Stardock's sci-fi 4X Galactic Civilizations II might be a little long in the tooth (especially as GalCiv III is a thing), but even 11 years on from its release, it remains a solid offering in the genre. Still, I can understand why you might pass on it at $US19.99 ($26)... but what about zero dollars?
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The space fighter series Star Control is at the centre of a new dispute over who owns the franchise, and what that means for the future of the series. In a recent series of posts, Star Control creators Fred Ford and Paul Reiche III have called on the publisher Stardock, which purchased some of the rights to the series from Atari back in 2013, to stop selling the games.
It hasn't really been on the radar much, but in the next year or so I'd be surprised if the Star Control reboot doesn't start to capture the imagination. It's coming from Stardock, makers of the Galactic Civilizations series, Sins of a Solar Empire and Ashes of the Singularity. And according to them, it's their biggest game with their biggest budget yet.
Ashes of the Singularity, a new sci-fi RTS, was released last week. Long famous for being a benchmark for DX12, I've been playing the actual game for a few days now, and have thoughts.
The most stringent warning I've seen on a game in Early Access so far has been the all caps WARNING THIS GAME IS IN EARLY DEVELOPMENT description for DayZ on Steam.
Stardock's approach with Star Control is far less cantankerous, but certainly eyebrow raising all the same. Rather than trying to get people to flood in for early access through their founders program, Stardock wants only those who are absolutely dedicated. And you'll have to take a survey to prove it.
Star Control is now in the hands of Brad Wardell's Stardock and although the studio has some chops in the 4X department with Galactic Civilizations, it's a tall ask to replicate the magic of the original games -- especially SC II. Where before we had little to no information on the modern retelling, we now have some, thanks to an FAQ on Wardell's blog.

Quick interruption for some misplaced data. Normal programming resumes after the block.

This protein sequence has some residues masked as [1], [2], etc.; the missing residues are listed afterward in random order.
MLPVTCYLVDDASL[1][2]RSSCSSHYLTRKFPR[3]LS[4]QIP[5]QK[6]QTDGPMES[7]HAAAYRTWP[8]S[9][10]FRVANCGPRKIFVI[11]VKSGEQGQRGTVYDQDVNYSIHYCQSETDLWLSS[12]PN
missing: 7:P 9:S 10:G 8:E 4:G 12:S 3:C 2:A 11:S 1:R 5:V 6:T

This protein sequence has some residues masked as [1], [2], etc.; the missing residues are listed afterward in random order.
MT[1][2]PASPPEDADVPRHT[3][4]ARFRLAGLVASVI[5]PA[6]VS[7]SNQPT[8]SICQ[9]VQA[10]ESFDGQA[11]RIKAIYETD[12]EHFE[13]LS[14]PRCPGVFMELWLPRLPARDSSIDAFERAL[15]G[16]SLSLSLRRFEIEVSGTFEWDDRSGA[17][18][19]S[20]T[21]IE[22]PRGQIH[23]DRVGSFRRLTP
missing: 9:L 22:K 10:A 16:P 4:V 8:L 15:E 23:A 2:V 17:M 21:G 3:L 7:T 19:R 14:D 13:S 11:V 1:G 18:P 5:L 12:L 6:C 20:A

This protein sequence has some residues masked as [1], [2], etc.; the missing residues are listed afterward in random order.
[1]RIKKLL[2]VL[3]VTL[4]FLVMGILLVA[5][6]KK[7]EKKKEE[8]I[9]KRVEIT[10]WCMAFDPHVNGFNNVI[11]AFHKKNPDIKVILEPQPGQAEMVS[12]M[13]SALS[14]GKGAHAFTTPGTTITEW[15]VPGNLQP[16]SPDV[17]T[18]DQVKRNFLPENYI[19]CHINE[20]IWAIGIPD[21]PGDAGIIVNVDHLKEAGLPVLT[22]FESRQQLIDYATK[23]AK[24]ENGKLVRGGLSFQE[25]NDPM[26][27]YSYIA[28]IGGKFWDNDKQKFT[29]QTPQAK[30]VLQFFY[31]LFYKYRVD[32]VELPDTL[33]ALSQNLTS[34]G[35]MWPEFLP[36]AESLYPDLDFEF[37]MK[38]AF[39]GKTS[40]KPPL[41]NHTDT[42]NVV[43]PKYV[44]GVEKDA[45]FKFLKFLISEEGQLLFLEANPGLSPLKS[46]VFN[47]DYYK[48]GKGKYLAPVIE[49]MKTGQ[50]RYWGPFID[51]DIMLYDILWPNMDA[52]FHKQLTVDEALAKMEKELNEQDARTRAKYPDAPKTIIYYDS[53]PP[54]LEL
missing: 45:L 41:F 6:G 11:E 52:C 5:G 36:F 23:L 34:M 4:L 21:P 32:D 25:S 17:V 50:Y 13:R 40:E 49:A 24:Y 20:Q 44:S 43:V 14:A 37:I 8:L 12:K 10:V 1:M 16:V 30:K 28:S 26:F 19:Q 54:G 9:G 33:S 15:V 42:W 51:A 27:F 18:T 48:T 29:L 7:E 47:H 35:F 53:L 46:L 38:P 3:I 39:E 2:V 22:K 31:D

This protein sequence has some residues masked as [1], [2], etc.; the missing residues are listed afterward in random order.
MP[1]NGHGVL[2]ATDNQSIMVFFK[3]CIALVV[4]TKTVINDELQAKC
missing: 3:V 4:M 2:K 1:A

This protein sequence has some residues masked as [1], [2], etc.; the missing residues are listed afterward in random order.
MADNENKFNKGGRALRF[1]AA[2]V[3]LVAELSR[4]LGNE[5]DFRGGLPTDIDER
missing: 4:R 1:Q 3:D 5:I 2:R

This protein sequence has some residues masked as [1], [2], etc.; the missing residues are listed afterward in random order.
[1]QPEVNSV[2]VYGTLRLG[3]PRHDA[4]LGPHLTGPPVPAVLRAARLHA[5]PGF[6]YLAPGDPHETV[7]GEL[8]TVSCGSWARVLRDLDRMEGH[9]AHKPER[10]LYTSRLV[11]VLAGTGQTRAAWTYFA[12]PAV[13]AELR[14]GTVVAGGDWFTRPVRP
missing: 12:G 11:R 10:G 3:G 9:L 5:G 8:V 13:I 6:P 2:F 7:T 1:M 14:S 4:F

Reading the comments on my current survey about how publishers have violated gamers' trust, it is clear that business practices around downloadable content have left a bad taste in many gamers' mouths.
For Early Access games -- and alphas in general -- the trend is to offer the game at a lower price to entice people to pay for the privilege of playing / testing a busted version of your work. Stardock's Galactic Civilizations III is one of a number of recent titles that's drifted away from this model -- instead, you'll need to fork over more than what the final version will likely go for, in Stardock's case, this the rather heavy amount of $US100.
The Star Control franchise? If you're not up-to-date with the latest, the rights are currently in the hands of developer Stardock, best known for its Galactic Civilizations series. We know the company hasn't been sitting idle with the property, but it's only recently that CEO Brad Wardell has spoken about what plans it has for creating a new, modern instalment.
Last week, the rights to Homeworld, a beloved old RTS series by Relic, went under the hammer as part of an auction following the closure of former publisher THQ.
Every year, the people at PC developer Stardock (Sins of a Solar Empire) release a report to tell their customers and fans how it's doing. Here's the 2013 edition. But before you hop over there, check this out.
Elemental: War of Magic was not a rousing success of a game. The 2010 strategy title was a buggy, muddled mess at launch that even publisher Stardock felt was a broken game, badly in need of mending.
Stardock is now fighting a legal war on two fronts. Only a day after news of its case against a former employee emerged, the publisher is now being taken to court by Rebellion, the developers of games like Sniper Elite and the original (and awesome) Alien vs Predator.
Sometimes when you leave a job, it's mutual, and everything's cool! Other times, you may want to feel the need to punch out with a little "fuck you" scrawled on your former place of employ. That can be fine, sometimes, but there are limits. And Stardock, the developers of Sins of a Solar Empire, are accusing a former staffer of pushing way past those limits.